As I left town before the sun rose in the morning, dense fog rolled in around me. The farther from town I drove, the thicker the fog became. As I listened to the radio, the DJ shared, “A fog warning has been issued for most of the I94 area.” Great. If he was right, I had another 200 miles of fog in front of me.
And that is exactly what happened.
As predicted, the fog crept around me off and on for the next few hours.
At times, I could only see only the white lines in the center of the road because of how dense it was.
At other times, the fog cleared allowing me see see farther and enjoy the break.
I mention often in writings on this blog that I struggle with bipolar tendencies. In the days following the fog drive, I have been thinking about how fog is a great metaphor for mental illness and the low energy times that I experience. I hope this resonates with many readers.
Fog is unpredictable.
As I drove my 200 miles in and out of fog, I was surprised at how suddenly I could be surrounded by fog and at how quickly it disappeared. It would come and go suddenly at times but then be creeping at other times. While my mental health low times sometimes can be charted in some kind of rhythm, they are often unpredictable. I struggle to know if I am feeling ill or having a low time as they often can feel similarly.
Fog slows down our minds.
Because of the strain to see through the density of the fog around us, we need to put other things on hold. At times, we need to turn off the radio and concentrate on driving. This is true with our mental health as well. When our minds get stuck in the fog – or when the fog creeps in on us – we struggle to see beyond the fog. We may need to clear out the noise in our minds and around us. Our family and friends may not understand this, and we need to be careful only to do this as needed rather than as a way to isolate from the world.
We need to follow the white line.
When we are in a mental fog, we need to rely on routine and follow what we can see. Just like the white line in the center of the road, we need to know what to follow to keep us safe when our minds are foggy. This is why routine when we are in a “good zone” is so important. Establishing routine helps us to do safe things when we are in a foggy patch. Exercise, taking medications, sleeping well, and eating well keep us safe through the foggy periods.
We need to follow only safe drivers.
Drivers from Florida, Alaska, Nevada, and Montana joined me on the road in the fog. While they may know their own type of driving obstacles, North Dakota weather has its unique challenges. These drivers created challenges for me as they drove too fast in several of the portions of fog. In our non-metaphorical lives, others around us struggle to understand that we are in a mental fog. They try to speed up, drag us with them, and can lead us into a crash by distracting us.
We do not need to see beyond the fog.
The DJ told me that the fog would lift. I desperately wanted to see beyond the fog, but that was just not what was meant to be. I had to wait out the fog, move through it, and find moments of gratitude while I was in in it. While fogs in our minds do not have a DJ to tell us when the fog will lift, we know that it will. Experience reminds me of this. Some people keep a calendar to remind them of when the fog lifts or returns. If the mental fog does not lift for more than a couple of weeks, it is time to take ourselves to a fog doctor (medical or therapeutic) and get some help. When we drive, sometimes the fog gets really bad, and we have to pull over. If we cannot see past the fog, we need to wait it out or get some help.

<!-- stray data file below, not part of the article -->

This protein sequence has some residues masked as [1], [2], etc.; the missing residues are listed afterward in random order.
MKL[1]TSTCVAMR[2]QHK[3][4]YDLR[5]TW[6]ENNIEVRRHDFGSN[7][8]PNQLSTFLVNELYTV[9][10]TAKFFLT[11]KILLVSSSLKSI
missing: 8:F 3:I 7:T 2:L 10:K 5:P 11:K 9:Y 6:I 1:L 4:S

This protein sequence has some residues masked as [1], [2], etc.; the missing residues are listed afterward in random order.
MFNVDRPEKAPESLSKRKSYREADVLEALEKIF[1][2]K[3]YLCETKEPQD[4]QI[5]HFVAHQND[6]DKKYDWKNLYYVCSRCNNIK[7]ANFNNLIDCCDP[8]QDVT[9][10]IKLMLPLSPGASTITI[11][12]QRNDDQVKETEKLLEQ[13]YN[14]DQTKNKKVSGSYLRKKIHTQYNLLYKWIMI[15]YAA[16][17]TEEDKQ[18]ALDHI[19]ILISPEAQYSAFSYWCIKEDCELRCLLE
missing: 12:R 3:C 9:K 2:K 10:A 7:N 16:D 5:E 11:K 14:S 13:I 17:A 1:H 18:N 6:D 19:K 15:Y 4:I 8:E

We need to stay safe in the fog.
As we go in and out of fog, our eyes and brains adjust. Hopefully, they do this fast enough for us to be able to remain safe, but there are times that we have some pretty close calls. As we become experienced drivers, we learn about safe driving in snow storms, fog, and heavy rains. Sometimes the highway department determines whether or not we can drive in the weather. In our mental health world, we need to create a web of people who can help us be safe. While it can be hard to hear someone (or a group of someones) tell us that it is time to get some help, we may need to listen to them as they keep us safe. Spending too much time in a fog can jeopardize our safety.
How do you deal with the fog in your life?
I have been writing this blog in earnest since August of 2011. As I have written about various topics, I find myself coming back to the topic of mental illness a lot. I realize that it is hard for many to share about this side of their lives. As a friend and I talked over this past weekend, the word stigma and the concept of safe people were part of the conversation.
I know that mental illness is hard to understand. It is complex, and we often do not know how to be the “white line” for others. For those who suffer from the fog, know that there is lots of help out there – some of that help might even be closer than you think. For those who support those who suffer from the fog, know that you are not alone in the supporting.
We cannot control the fog in our head any more than we can control the weather. However, we can learn to cope with it so that we can get through it safely.
And no matter how temporarily, the fog will lift, and we will see the sun.